You may be aware of a new ransomware known as Cryptolocker. Yes, you read correctly: it is ransomware that can infect your PC or servers in the form of a Trojan, virus, or phishing attack. It renders your files and folders unreadable by encrypting them. The software sniffs out your personal office documents, photos, music, etc. first before the program demands that you pay $300 to receive the security key to decrypt your files and folders.
A few questions & answers:
Should I pay the ransom? No. Your issues will go from bad to worse. First, there is no guarantee that you will receive a key to decrypt your files. If a software attacker will resort to holding your data hostage, imagine what he can do with your banking or credit card information.
Isn’t it possible to otherwise recover my files? It’s highly unlikely. Cryptolocker can create irreversible data loss by infecting the PC and then encrypting your data. Encryption manipulates good data into secret code; without the security key, your files and folders are still present but cannot be opened, read, or otherwise used.
What should you do first? Be proactive. Back up your files and folders to Blu-Ray, DVD, or an external hard drive. Don’t wait until your device is infected to do so. Caution: If you back up to an external drive, do not leave it connected to the PC. Once you have backed up your files, disconnect the drive. Take advantage of the CATRS Technology Services–we can perform backups for you. Contact us at (850) 224-7713.
What software security modifications should I be sure to make on my PC? Make sure that your PC has antivirus and antimalware software installed and updated. Make sure that Windows is up-to-date with all current security updates and patches. Make sure that your firewall is turned on and operating correctly.
Why the rush? Couldn’t I just have my IT person remove the virus? Yes, it’s possible to remove the virus; however, a lot—if not all—of your files would have already been encrypted by the ransomware.
Will my antivirus detect the virus? This variant of the virus is relatively new. Security companies and antivirus manufacturers are working on solutions to detect the virus, but do not have one yet. Malwarebytes antispyware has had some success with at least removing it. Keep in mind, if your files and folders are encrypted there is no way to decrypt them.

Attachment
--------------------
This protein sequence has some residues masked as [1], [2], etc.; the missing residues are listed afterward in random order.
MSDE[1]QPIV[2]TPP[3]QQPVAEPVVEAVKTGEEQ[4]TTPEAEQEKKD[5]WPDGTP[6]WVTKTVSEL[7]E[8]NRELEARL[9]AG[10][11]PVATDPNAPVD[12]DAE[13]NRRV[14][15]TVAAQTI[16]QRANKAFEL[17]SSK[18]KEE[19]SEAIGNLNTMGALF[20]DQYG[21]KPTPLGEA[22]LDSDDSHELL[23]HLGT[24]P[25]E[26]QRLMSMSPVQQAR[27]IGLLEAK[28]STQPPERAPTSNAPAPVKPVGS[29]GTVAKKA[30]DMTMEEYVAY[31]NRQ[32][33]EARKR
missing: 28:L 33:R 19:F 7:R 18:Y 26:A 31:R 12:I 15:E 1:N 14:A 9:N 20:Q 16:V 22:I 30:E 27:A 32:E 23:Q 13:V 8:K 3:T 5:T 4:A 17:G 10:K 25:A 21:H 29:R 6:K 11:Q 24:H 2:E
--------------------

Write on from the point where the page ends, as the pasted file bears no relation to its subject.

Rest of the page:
I have a Mac; I’m in good shape, right? No. This has affected Mac users as well.
If my PC is infected, what steps can I take to prevent it from spreading? Turn off the PC immediately! The infection can be spread across networks to other connected PCs, servers, and devices. Therefore, unplug the network cable from the infected PC. If the PC is connected to the network wirelessly, disable the wireless network adapter.
What safe PC habits should I form to avoid infection? Do not open attachments from anyone you’re not expecting an attachment from. Do not click on hyperlinks from untrusted sources. This includes emails from financial institutions and shipping companies like UPS and FedEx. Do not allow USB flash drives to be inserted into your PC before first scanning them for the ransomware.
Are cloud backup services like Carbonite and Mozy sufficient for backups? No. If the PC has been infected, then these online services will still be backing up encrypted (unreadable) files and folders.
If the virus has been removed, should I feel confident adding new files and folders to my PC? This depends on your confidence in the person removing the virus. The only way of making 100% sure a computer is no longer infected is to have your technician perform a clean install of the operating system and supporting software. If you have uninfected backups, this is the preferable course.
Make no mistake–this variant causes severe data loss. If your files are encrypted, it is worse than actually deleting the files.
Manager of Association Technology